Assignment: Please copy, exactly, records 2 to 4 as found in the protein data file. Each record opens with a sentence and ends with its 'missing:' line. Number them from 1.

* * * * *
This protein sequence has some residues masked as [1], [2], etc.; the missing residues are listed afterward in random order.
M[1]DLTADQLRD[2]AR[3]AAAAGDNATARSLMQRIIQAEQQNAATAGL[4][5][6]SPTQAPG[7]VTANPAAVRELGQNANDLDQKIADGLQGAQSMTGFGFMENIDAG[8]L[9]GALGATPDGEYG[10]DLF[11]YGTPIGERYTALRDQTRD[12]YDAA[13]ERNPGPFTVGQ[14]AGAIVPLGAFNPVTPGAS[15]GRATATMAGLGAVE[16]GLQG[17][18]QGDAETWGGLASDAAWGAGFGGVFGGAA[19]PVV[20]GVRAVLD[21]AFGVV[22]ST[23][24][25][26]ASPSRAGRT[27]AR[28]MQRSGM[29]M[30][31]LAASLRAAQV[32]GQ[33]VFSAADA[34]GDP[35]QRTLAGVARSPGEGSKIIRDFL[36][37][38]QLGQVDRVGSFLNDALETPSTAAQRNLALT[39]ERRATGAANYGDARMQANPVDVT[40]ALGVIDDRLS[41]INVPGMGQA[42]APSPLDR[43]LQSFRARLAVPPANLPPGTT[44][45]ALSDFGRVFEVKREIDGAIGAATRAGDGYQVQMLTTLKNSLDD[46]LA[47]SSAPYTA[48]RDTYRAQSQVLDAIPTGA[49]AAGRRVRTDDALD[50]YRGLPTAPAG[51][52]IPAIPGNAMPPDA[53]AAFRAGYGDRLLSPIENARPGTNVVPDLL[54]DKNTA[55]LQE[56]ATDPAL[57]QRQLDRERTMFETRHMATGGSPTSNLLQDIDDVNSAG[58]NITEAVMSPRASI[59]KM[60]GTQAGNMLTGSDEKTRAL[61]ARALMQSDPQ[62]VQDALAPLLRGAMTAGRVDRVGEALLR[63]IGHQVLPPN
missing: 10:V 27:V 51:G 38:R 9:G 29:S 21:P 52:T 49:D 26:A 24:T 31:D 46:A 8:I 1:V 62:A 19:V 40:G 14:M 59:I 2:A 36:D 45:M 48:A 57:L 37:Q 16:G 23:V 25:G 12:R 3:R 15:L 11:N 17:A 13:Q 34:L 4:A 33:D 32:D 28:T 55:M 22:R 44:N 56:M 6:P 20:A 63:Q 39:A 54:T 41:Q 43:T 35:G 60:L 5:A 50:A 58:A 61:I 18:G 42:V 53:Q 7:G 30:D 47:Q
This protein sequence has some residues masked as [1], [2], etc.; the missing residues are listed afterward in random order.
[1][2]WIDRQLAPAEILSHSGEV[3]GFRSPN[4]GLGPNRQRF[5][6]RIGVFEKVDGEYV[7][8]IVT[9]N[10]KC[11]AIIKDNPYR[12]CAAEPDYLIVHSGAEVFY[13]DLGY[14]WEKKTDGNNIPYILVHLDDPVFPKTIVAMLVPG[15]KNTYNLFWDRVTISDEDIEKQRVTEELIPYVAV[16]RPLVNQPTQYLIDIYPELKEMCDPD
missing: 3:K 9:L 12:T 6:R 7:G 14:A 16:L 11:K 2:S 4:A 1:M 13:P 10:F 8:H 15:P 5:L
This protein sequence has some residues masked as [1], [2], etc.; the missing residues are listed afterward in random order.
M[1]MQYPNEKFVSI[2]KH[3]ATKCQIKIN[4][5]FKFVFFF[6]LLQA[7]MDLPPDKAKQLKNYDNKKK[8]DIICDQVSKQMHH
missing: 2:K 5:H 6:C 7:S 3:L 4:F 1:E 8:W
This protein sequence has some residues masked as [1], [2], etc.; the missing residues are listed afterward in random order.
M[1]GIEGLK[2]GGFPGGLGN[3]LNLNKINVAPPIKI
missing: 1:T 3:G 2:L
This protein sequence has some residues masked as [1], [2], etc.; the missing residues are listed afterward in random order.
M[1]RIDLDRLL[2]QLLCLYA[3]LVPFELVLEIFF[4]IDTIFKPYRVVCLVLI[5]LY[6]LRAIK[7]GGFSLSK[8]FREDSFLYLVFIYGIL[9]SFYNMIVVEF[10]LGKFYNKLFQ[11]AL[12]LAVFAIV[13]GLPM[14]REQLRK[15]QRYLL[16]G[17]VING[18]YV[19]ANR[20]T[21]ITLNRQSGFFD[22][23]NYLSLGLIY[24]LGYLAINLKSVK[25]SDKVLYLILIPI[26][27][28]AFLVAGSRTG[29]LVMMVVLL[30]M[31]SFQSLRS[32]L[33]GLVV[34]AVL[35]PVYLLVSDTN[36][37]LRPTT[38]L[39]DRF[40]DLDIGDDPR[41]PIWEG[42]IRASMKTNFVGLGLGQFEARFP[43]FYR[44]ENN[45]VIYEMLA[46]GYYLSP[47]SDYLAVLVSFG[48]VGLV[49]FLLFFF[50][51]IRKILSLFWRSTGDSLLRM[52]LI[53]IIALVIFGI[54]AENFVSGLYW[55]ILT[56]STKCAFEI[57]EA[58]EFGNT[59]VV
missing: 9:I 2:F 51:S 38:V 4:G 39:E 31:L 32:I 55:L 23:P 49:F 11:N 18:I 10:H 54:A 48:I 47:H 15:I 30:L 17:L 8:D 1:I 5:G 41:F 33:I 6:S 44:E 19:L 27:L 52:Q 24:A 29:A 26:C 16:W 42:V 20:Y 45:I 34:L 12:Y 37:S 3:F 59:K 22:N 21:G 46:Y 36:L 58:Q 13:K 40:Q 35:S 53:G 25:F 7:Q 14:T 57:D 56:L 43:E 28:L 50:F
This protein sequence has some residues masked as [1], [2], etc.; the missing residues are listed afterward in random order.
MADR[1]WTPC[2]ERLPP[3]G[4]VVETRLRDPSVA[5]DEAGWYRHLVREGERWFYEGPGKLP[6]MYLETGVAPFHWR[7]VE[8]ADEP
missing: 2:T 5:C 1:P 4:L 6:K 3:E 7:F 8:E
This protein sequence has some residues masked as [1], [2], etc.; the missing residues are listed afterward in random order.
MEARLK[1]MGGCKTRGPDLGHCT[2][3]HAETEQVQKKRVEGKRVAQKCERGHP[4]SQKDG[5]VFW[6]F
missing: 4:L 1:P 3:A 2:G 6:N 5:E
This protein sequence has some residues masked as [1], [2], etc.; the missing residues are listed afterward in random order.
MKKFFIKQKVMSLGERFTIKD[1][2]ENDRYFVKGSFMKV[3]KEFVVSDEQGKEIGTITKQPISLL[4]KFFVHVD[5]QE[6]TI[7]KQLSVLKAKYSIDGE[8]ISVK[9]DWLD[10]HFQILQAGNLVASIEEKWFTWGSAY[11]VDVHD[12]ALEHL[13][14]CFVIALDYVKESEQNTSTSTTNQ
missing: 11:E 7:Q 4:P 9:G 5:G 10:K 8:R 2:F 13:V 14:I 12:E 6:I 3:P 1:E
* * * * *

This protein sequence has some residues masked as [1], [2], etc.; the missing residues are listed afterward in random order.
[1][2]WIDRQLAPAEILSHSGEV[3]GFRSPN[4]GLGPNRQRF[5][6]RIGVFEKVDGEYV[7][8]IVT[9]N[10]KC[11]AIIKDNPYR[12]CAAEPDYLIVHSGAEVFY[13]DLGY[14]WEKKTDGNNIPYILVHLDDPVFPKTIVAMLVPG[15]KNTYNLFWDRVTISDEDIEKQRVTEELIPYVAV[16]RPLVNQPTQYLIDIYPELKEMCDPD
missing: 3:K 9:L 12:T 6:R 7:G 14:A 16:L 11:K 2:S 4:A 1:M 13:P 10:F 8:H 15:P 5:L
This protein sequence has some residues masked as [1], [2], etc.; the missing residues are listed afterward in random order.
M[1]MQYPNEKFVSI[2]KH[3]ATKCQIKIN[4][5]FKFVFFF[6]LLQA[7]MDLPPDKAKQLKNYDNKKK[8]DIICDQVSKQMHH
missing: 2:K 5:H 6:C 7:S 3:L 4:F 1:E 8:W
This protein sequence has some residues masked as [1], [2], etc.; the missing residues are listed afterward in random order.
M[1]GIEGLK[2]GGFPGGLGN[3]LNLNKINVAPPIKI
missing: 1:T 3:G 2:L